As we speak, Norway, as well Australia, the UK and Uruguay, is facing lawsuits from tobacco companies seeking to limit the implementation of the Framework Convention on Tobacco Control, adopted by the member states of WHO some nine years ago.
When tobacco and alcohol companies try to force us to choose between respecting global trade agreements and protecting our people’s health, our answer is that we must and can do both. We must dismiss the notion that it is not possible to protect public health in a way that is compatible with our trade agreement obligations.
Because the purpose of trade is to enhance our economies. Not to harm the health of our people.
This conflict of interest is a familiar one to the global health community. And there are lessons to be learned when it comes to holding the commercial sector to account in relation to other products and production methods that severely affect public health.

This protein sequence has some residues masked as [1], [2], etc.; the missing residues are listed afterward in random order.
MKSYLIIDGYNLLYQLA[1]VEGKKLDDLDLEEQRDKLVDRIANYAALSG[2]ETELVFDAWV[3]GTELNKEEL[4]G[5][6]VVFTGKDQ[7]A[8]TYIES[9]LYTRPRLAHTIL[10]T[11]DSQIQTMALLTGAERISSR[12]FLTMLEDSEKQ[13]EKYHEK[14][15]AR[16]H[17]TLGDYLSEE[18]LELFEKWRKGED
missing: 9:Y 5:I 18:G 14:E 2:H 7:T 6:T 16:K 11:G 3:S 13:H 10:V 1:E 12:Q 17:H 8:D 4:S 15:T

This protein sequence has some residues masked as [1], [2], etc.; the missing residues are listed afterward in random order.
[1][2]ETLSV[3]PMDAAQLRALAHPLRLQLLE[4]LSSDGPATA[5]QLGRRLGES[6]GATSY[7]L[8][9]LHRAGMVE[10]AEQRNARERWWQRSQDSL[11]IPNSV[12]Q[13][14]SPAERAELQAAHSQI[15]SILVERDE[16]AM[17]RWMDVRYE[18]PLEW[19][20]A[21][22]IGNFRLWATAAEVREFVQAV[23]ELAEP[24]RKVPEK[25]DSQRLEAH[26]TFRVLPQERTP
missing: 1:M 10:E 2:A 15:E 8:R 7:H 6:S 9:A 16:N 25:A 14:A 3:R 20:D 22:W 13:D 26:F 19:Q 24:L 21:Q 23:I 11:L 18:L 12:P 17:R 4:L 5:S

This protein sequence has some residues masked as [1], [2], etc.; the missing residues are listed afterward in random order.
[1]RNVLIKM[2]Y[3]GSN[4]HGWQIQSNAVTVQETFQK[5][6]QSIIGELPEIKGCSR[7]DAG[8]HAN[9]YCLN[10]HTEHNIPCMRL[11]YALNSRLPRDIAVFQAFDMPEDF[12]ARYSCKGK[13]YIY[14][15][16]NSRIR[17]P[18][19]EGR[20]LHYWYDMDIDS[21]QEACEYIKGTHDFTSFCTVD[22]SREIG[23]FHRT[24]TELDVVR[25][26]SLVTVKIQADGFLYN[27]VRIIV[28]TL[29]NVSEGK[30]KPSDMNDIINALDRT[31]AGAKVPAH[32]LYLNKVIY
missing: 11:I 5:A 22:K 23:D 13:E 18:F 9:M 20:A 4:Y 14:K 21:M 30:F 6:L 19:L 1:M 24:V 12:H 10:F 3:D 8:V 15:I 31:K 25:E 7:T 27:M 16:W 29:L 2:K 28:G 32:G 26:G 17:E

In short, we need regulations that can match the forces of globalisation.
As ministers we cannot allow democratic policies to lag behind global market forces.
As we so often hear, we live in an interdependent world. The SARS epidemic, which erupted in November 2002, spread to over 25 countries during the course of a few weeks. It disrupted travel, trade and other activities. It created huge health policy challenges for individual countries. It reminded us of how closely knit our lives are.
In 2008, the World Bank estimated that a deadly flu pandemic could cost USD 3 trillion, and result in close to a 5 % drop in world GDP. In other words, we could face a global economic crisis even worse than the one we have experienced over the past five years.